How did you spend summer vacation? Some members of Congress caught a baseball game, traveled the country campaigning and sat down for meeting after meeting with folks back home.
Members of the U.S. House and Senate are set to return to Washington on Tuesday after seven weeks away that included both national party conventions and what they like to call a “district work period” — not to be mistaken for a “vacation.”
This election year, the House is on track to spend just 111 days in session, and the other 254 days somewhere else.
House members are scheduled to leave Washington again Sept. 30, with senators following them home the week after. Though they are scheduled to return to Washington the week after the election to wrap up what’s left to be done for four weeks of a so-called “lame duck” session, there are rumblings they won’t stay long.
Still, they made time for fun
House Majority Leader Kevin McCarthy stopped by singer Adele’s concert in California.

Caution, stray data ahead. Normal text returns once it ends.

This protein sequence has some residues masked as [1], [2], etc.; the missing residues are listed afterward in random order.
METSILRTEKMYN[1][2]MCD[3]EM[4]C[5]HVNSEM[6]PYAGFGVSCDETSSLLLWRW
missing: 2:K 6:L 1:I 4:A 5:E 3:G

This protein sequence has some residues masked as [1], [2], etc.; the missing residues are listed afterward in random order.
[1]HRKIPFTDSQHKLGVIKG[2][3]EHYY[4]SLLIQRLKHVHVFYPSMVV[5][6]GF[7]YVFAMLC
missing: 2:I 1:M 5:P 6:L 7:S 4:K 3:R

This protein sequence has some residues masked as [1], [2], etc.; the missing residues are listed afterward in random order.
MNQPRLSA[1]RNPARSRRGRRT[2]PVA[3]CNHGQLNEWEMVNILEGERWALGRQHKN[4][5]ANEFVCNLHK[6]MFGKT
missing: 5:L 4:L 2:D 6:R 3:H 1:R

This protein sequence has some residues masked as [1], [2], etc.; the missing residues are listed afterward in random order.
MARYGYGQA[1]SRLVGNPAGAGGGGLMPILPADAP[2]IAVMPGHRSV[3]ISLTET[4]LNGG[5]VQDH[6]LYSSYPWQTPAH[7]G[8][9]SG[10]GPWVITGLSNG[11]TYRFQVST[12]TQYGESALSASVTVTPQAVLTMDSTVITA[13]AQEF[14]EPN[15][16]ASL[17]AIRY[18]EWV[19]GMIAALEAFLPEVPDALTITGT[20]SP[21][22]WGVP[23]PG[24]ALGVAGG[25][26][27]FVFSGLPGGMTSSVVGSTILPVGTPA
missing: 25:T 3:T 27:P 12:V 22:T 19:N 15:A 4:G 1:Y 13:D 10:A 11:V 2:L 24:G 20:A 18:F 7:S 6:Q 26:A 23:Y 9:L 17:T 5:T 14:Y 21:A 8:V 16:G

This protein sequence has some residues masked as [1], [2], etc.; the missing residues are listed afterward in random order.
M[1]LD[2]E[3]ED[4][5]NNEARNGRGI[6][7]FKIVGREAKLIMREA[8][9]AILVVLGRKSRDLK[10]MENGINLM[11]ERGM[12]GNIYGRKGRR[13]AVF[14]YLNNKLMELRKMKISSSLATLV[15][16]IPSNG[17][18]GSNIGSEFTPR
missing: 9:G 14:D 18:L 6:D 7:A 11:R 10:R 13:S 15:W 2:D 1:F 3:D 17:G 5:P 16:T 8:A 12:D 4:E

A few members headed to the ballpark, and Rep. Mimi Walters (R-Irvine) welcomed the (new) Los Angeles Rams training camp to her district.
Retiring Rep. Sam Farr (D-Carmel) attended the National Park Service’s centennial event at Pinnacles National Park. The congressman spent years working to get the site the national designation.
Others soaked in a bit of time outdoors.
A few members pitched in to learn about their constituents’ businesses first hand. Rep. Darrell Issa (R-Vista) took a spin behind the counter at a gas station in his district.
And no list of what members did over the last few weeks would be complete without some of the hundreds of meetings they had with constituents.
Veteran suicide awareness
Some members participated in a challenge to do pushups to draw attention to the 22 veterans who commit suicide on average every day. Similar to the ice-bucket challenge that swept the Internet in August 2014 and raised more than $100 million for ALS research, members of Congress (along with celebrities and the public) are recording themselves doing pushups and then challenging each other to participate.
Hitting the trail
The long break was a prime chance for members to kick off their reelection campaigns, or to get out the vote for other candidates.